•rail spur and switch, and quick access to the Durham Freeway;
•storage tanks with containment barriers;
•lots of paved and open land 7 acres grandfathered and over 300 parking spaces;
•sewer, water, electrical, natural gas;
•thousands of square feet of high ceiling warehouse and out buildings;
•loading docks, parking, gated entry;
•existing markets for renewable energy and tenants;
•Zoned I2, residential neighborhood in need of redevelopment;
•Adjacent to downtown, Good Work, Trosa and SEEDS.

To purchase the North Wing and redevelop it as a whole would cost in the range of $40 million, $3 million for the old mill (150Kft2) and $2.5 million for the newer addition (45K ft2) and $35 million for the redevelopment (approximately $30 million was used for the South Wing). Adjacency to a residential area, Commercial/Office zoning, truck traffic, waste-water discharge and air emissions permitting issues may be obstacles to development.

Biomass Cogeneration

A unique aspect of this project will be its use of a biomass cogeneration boiler to produce steam and electricity from yard waste, or other biomass, like wood chips, to drive the building’s energy needs. The heat will boil water into steam, which will then drive a turbine to produce electricity. These hyper efficient and super clean systems are found around the world in dense urban environments, where they can achieve maximum efficiencies. A pre-processing deck will be needed for this site, with a delivery truck feeding a hopper, and all the process contained indoors. Steam and electricity from this $5-10 million dollar project can be used for the building as well as adjacent properties, with a impact even on downtown and Hope VI redevelopment communities. Heating and cooling pipes can be run in a radius of close to a mile to both commercial and residential buildings, ideally new construction but buildings can be retrofitted as well without huge cost. Importantly, new super efficient steam absorption systems can also be used to help cool buildings in the summer.

The Goldenbelt site already has steam pipes in some of the buildings for winter heat, and electrical needs may be provided by biomass, PV and/or any other sustainable energy systems developed. Finally, excess electrical may be sold into the NCGreenPower program, which can generate a higher Kw-hr value. There are a number of variables for biomass production, including optimum size for economies of scale, but there are a number of players who have been looking for an ideal site to implement a Durham project. Importantly, the facility already has a rail spur and processing area with truck delivery access for potential feedstock, and the boiler room is enormous. Downsides are NIMBY perceptions of biomass as being dirty.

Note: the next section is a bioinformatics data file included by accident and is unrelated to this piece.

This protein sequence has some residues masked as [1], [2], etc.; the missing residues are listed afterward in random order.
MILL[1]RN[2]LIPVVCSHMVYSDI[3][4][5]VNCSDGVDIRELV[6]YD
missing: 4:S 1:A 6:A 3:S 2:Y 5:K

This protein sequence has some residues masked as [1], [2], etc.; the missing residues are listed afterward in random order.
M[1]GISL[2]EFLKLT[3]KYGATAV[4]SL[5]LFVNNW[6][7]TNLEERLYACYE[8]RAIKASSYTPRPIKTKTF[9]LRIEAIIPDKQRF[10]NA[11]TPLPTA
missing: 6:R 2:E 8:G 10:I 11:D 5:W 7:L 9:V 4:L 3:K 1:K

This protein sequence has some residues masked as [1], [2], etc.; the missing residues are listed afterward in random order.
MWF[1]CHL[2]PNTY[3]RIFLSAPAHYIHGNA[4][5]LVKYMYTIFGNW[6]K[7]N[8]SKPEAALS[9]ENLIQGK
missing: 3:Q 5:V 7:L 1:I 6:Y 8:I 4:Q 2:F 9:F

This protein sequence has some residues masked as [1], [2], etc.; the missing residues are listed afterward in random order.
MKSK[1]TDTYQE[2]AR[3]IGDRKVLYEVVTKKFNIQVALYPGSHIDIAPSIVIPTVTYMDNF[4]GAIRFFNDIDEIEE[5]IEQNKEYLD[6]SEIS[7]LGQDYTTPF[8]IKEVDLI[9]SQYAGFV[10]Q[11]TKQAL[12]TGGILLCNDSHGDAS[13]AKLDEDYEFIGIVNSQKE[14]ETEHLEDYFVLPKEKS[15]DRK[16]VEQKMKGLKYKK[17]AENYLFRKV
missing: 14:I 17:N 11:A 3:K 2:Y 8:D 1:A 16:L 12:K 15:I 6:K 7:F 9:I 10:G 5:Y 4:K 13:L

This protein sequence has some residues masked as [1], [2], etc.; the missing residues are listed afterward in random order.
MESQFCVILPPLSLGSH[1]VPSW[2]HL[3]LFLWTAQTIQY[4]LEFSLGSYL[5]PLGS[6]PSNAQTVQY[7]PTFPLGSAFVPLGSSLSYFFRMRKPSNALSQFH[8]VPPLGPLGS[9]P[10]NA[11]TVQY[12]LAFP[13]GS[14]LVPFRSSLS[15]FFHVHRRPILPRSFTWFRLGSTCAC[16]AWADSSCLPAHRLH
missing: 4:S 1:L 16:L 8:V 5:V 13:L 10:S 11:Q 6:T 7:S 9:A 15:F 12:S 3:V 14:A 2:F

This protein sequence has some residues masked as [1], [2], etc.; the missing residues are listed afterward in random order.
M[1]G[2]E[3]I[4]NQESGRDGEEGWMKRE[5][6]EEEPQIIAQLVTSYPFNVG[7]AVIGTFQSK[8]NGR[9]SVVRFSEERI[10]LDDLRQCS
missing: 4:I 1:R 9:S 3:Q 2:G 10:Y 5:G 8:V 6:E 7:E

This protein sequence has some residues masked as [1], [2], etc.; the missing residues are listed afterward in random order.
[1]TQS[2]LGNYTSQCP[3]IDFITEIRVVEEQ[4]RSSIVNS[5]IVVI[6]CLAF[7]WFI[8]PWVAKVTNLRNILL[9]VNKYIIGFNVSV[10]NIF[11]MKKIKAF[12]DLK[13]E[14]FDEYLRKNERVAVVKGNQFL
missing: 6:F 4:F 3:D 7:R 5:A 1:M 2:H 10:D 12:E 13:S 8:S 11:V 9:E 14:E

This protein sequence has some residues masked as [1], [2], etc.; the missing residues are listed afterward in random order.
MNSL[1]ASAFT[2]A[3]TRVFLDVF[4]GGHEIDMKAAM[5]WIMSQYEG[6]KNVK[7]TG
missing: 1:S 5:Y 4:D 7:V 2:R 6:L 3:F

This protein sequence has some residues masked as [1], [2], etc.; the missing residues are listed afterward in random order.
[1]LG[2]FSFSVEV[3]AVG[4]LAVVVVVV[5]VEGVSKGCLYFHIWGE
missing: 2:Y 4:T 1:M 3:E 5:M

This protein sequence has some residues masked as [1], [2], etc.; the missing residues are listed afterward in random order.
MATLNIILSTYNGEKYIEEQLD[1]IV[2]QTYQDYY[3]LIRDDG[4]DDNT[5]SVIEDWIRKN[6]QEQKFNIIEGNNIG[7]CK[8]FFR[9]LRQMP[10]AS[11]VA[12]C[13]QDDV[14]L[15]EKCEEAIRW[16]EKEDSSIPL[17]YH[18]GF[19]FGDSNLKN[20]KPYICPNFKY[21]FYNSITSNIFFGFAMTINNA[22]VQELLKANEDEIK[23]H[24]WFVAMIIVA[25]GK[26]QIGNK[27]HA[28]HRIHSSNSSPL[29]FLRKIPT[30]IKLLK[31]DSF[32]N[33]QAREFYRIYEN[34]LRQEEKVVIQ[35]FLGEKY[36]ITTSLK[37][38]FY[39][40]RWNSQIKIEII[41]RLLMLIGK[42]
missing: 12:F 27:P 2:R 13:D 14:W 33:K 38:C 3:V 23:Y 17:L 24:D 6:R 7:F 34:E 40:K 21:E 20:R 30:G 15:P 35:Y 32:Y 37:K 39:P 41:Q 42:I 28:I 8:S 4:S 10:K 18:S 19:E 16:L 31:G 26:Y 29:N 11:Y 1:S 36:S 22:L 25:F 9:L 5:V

PhotoVoltaic Roof System

A photovoltaic manufacturer and investment group will pay to install the system, lease roof space, sell energy at a reduced cost to the facility, generating immediate capital for the project. With over 100,000 ft2 of roof surface and double that with potential parking area, the project has the potential to produce close to 2 Megawatts of energy, a $10 million dollar project. The investment group is willing to pay for a portion of the cost of roof repair, which is needed first. This project may work well in collaboration with a low cost Green Roof system, using vegetation or high reflectivity modern materials. A parking roof system with PV panels on it can be made attractive, reduce thermal heating, provide shade and reduce storm water runoff, capturing rainwater in cisterns. Each of these projects will allow training in three very hot fields in the green economy and will require many years of employment to complete. These energy projects will increase the long-term sustainability and rate of return of the overall redevelopment project, with enormous tax credits to the investors, accelerated depreciation and opportunity to donate the equipment to a non-profit at the end of the payback for additional tax deductions.

Green Jobs Training and Green Business Incubator

Efforts are being made by the Office of Economic and Workforce Development and the Black, Brown, Green Alliance (BBGA) to develop a joint Green Jobs Training system using ARRA funding. Long-term sustainability/self-sufficiency of this project requires focus less on green jobs training and more on Green Business Development. The Goldenbelt project is large enough to offer multiple year employment and training in emerging green economy fields, with the end result of space being available as a green business incubator, where multiple businesses can share in overhead and synergies with a lower cost leases partially subsidized by the clean, alternative energy projects. Other projects that can be developed on site at Goldenbelt are a Green Café and Green House using heat from the biomass facility to produce vegetables and herbs year round, recycling water and providing food and training for a restaurant in the complex.

“Workbench” Arts Space

Over a dozen non-profits in Durham are in need of reasonably priced space for offices and operations. Rapid downtown redevelopment has made much of the real estate too expensive for the nascent arts community. Many of the organizations outreach to low-income minority children and serve an incredibly important function in the community. Examples are the Scrap Exchange, YIKES!, etc.

The building redevelopment may not be able to rent the entire space to non-profits or nascent green businesses and currently has several larger businesses/organizations in it, including Duke University and a high-tech. electronics company. However, the return on loans and investment and revenue produced by the clean energy projects can determine the amount of space available for subsidy.